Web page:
India’s recent development cooperation activities with the South have provoked global curiosity. Two factors shape this interest. First, the strong growth of some countries like India, China and Brazil has occurred precisely while much of the West is in recession; and Western contributions to international development have consequently slowed down. Second, in this new economic climate, the rising powers are playing an increasingly important role in shaping norms, governance and institutions.
India’s increased volume of development cooperation (particularly to African countries), its clearer articulation of a rejection of ‘traditional’ aid principles, and its growing role as a representative of emerging economies that aim to act as a bridge between the North and South have led to it becoming a key figure in shaping the future of international development cooperation. How is this new role being perceived domestically? This question is the focus of this paper.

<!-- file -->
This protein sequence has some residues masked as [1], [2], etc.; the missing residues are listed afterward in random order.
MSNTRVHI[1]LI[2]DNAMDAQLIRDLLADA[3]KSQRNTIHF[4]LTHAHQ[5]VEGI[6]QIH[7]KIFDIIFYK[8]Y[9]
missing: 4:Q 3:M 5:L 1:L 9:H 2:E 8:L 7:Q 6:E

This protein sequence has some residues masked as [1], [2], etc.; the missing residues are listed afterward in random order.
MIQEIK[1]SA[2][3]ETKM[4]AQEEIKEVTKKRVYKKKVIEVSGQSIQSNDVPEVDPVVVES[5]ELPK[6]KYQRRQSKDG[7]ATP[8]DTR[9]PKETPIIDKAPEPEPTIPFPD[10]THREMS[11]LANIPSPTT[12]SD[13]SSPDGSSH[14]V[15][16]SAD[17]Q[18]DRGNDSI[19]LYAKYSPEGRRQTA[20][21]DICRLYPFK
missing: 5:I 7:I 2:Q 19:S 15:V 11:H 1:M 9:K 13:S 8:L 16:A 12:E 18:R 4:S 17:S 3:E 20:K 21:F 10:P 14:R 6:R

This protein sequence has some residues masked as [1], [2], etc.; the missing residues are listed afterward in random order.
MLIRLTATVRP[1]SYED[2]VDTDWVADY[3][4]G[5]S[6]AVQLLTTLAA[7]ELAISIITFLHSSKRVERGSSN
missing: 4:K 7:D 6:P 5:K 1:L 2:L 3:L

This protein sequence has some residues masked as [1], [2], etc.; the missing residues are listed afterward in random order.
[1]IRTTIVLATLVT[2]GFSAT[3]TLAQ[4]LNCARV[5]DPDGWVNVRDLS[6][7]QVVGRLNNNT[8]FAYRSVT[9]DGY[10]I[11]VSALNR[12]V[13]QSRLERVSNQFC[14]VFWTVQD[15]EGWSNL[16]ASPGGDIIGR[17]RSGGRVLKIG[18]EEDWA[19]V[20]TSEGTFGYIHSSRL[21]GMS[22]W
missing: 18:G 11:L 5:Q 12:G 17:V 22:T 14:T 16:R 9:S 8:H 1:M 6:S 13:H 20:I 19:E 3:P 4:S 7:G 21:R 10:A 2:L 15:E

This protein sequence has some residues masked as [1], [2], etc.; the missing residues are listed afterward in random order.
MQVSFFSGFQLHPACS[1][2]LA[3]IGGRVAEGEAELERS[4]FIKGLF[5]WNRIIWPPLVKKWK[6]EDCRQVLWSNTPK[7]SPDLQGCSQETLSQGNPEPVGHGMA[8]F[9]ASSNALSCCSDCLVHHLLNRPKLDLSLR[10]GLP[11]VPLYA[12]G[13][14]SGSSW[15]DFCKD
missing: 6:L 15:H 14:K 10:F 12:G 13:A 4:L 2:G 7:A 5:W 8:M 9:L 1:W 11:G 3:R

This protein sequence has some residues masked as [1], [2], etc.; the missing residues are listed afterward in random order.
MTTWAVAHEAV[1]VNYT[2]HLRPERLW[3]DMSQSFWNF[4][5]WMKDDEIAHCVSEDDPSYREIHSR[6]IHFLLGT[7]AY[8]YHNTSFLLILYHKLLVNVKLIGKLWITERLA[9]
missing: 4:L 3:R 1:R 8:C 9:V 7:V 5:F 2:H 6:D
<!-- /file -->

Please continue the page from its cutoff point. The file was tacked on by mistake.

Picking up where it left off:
- Publication year: 2014
- Content type: Report
- Form of cooperation: Comprehensive (Lines of credit, grants and loans, and technical assistance).
- Cooperation context: Multilateral
- Sector: Multisectoral
- Institution (publication): Institute of Development Studies (IDS), University of Sussex
- Author (and co-authors): Sachin Chaturvedi, Anuradha M. Chenoy, Deepta Chopra, Anuradha Joshi and Khush Hal S. Lagdhyan
- Keywords: South-South cooperation; background and evolution of India’s development cooperation architecture; institutional framework; components of India’s development cooperation; business and private sector; civil society perspectives; policy priority; brief note on Indian aid (1999-00 to 2012-13), and operative LOCs (2013) to Africa data
- Link: IDS site